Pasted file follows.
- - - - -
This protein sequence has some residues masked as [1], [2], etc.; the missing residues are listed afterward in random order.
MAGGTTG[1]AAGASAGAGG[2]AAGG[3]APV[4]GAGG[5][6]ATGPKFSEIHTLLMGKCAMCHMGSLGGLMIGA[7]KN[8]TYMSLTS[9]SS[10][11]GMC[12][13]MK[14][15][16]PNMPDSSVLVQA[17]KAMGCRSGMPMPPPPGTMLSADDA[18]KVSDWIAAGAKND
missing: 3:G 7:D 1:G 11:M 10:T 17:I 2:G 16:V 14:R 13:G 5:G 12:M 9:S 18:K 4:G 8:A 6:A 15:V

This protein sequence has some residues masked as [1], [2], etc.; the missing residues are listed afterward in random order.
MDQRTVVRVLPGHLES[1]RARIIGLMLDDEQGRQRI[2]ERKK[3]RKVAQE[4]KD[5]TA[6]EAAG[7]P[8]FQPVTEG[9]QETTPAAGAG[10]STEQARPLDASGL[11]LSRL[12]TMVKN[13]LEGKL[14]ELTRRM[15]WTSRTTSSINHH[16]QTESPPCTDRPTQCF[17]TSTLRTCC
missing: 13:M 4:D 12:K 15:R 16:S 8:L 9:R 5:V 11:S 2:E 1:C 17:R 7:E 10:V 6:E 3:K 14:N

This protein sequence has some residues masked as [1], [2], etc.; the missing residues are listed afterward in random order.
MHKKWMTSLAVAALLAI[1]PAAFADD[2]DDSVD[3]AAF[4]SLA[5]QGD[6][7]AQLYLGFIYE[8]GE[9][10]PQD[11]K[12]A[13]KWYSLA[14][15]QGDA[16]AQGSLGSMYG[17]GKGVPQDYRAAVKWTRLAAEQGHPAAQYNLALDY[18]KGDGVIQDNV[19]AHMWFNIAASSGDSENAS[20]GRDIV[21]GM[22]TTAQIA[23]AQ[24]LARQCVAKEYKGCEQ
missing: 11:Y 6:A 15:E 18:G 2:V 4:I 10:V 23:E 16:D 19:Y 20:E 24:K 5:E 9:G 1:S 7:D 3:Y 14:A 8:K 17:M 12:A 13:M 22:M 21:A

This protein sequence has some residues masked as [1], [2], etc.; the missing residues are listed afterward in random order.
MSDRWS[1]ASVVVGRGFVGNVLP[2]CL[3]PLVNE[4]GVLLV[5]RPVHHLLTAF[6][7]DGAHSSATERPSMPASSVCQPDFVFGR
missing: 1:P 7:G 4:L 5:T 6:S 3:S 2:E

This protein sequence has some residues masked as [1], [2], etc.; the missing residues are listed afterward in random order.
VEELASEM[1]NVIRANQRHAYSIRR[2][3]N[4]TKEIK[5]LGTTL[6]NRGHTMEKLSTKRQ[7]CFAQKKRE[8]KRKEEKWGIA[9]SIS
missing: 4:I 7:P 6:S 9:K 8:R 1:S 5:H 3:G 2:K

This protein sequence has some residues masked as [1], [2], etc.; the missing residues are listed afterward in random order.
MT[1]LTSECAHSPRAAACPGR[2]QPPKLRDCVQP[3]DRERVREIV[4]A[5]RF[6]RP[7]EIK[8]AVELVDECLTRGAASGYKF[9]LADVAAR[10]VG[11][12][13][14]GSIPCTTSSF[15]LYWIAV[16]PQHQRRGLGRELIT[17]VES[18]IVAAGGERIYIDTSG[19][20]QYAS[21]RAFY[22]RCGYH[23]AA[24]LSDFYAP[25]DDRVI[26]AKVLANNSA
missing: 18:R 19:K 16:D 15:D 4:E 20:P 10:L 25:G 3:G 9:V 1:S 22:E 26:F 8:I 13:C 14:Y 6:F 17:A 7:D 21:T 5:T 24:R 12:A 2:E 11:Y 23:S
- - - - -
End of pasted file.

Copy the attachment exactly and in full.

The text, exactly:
This protein sequence has some residues masked as [1], [2], etc.; the missing residues are listed afterward in random order.
MAGGTTG[1]AAGASAGAGG[2]AAGG[3]APV[4]GAGG[5][6]ATGPKFSEIHTLLMGKCAMCHMGSLGGLMIGA[7]KN[8]TYMSLTS[9]SS[10][11]GMC[12][13]MK[14][15][16]PNMPDSSVLVQA[17]KAMGCRSGMPMPPPPGTMLSADDA[18]KVSDWIAAGAKND
missing: 3:G 7:D 1:G 11:M 10:T 17:I 2:G 16:V 14:R 13:G 5:G 12:M 9:S 18:K 4:G 8:A 6:A 15:V

This protein sequence has some residues masked as [1], [2], etc.; the missing residues are listed afterward in random order.
MDQRTVVRVLPGHLES[1]RARIIGLMLDDEQGRQRI[2]ERKK[3]RKVAQE[4]KD[5]TA[6]EAAG[7]P[8]FQPVTEG[9]QETTPAAGAG[10]STEQARPLDASGL[11]LSRL[12]TMVKN[13]LEGKL[14]ELTRRM[15]WTSRTTSSINHH[16]QTESPPCTDRPTQCF[17]TSTLRTCC
missing: 13:M 4:D 12:K 15:R 16:S 8:L 9:R 5:V 11:S 2:E 1:C 17:R 7:E 10:V 6:E 3:K 14:N

This protein sequence has some residues masked as [1], [2], etc.; the missing residues are listed afterward in random order.
MHKKWMTSLAVAALLAI[1]PAAFADD[2]DDSVD[3]AAF[4]SLA[5]QGD[6][7]AQLYLGFIYE[8]GE[9][10]PQD[11]K[12]A[13]KWYSLA[14][15]QGDA[16]AQGSLGSMYG[17]GKGVPQDYRAAVKWTRLAAEQGHPAAQYNLALDY[18]KGDGVIQDNV[19]AHMWFNIAASSGDSENAS[20]GRDIV[21]GM[22]TTAQIA[23]AQ[24]LARQCVAKEYKGCEQ
missing: 11:Y 6:A 15:E 18:G 2:V 4:I 10:V 23:E 16:D 19:Y 20:E 24:K 5:E 9:G 1:S 7:D 3:Y 14:A 8:K 17:M 12:A 13:M 22:M 21:A

This protein sequence has some residues masked as [1], [2], etc.; the missing residues are listed afterward in random order.
MSDRWS[1]ASVVVGRGFVGNVLP[2]CL[3]PLVNE[4]GVLLV[5]RPVHHLLTAF[6][7]DGAHSSATERPSMPASSVCQPDFVFGR
missing: 1:P 7:G 4:L 5:T 6:S 3:S 2:E

This protein sequence has some residues masked as [1], [2], etc.; the missing residues are listed afterward in random order.
VEELASEM[1]NVIRANQRHAYSIRR[2][3]N[4]TKEIK[5]LGTTL[6]NRGHTMEKLSTKRQ[7]CFAQKKRE[8]KRKEEKWGIA[9]SIS
missing: 4:I 7:P 6:S 9:K 8:R 1:S 5:H 3:G 2:K

This protein sequence has some residues masked as [1], [2], etc.; the missing residues are listed afterward in random order.
MT[1]LTSECAHSPRAAACPGR[2]QPPKLRDCVQP[3]DRERVREIV[4]A[5]RF[6]RP[7]EIK[8]AVELVDECLTRGAASGYKF[9]LADVAAR[10]VG[11][12][13][14]GSIPCTTSSF[15]LYWIAV[16]PQHQRRGLGRELIT[17]VES[18]IVAAGGERIYIDTSG[19][20]QYAS[21]RAFY[22]RCGYH[23]AA[24]LSDFYAP[25]DDRVI[26]AKVLANNSA
missing: 18:R 19:K 16:D 15:D 4:E 20:P 10:L 25:G 3:G 9:V 1:S 22:E 26:F 8:I 13:C 14:Y 6:F 17:A 7:D 21:T 5:T 24:R 12:A 2:E 11:Y 23:S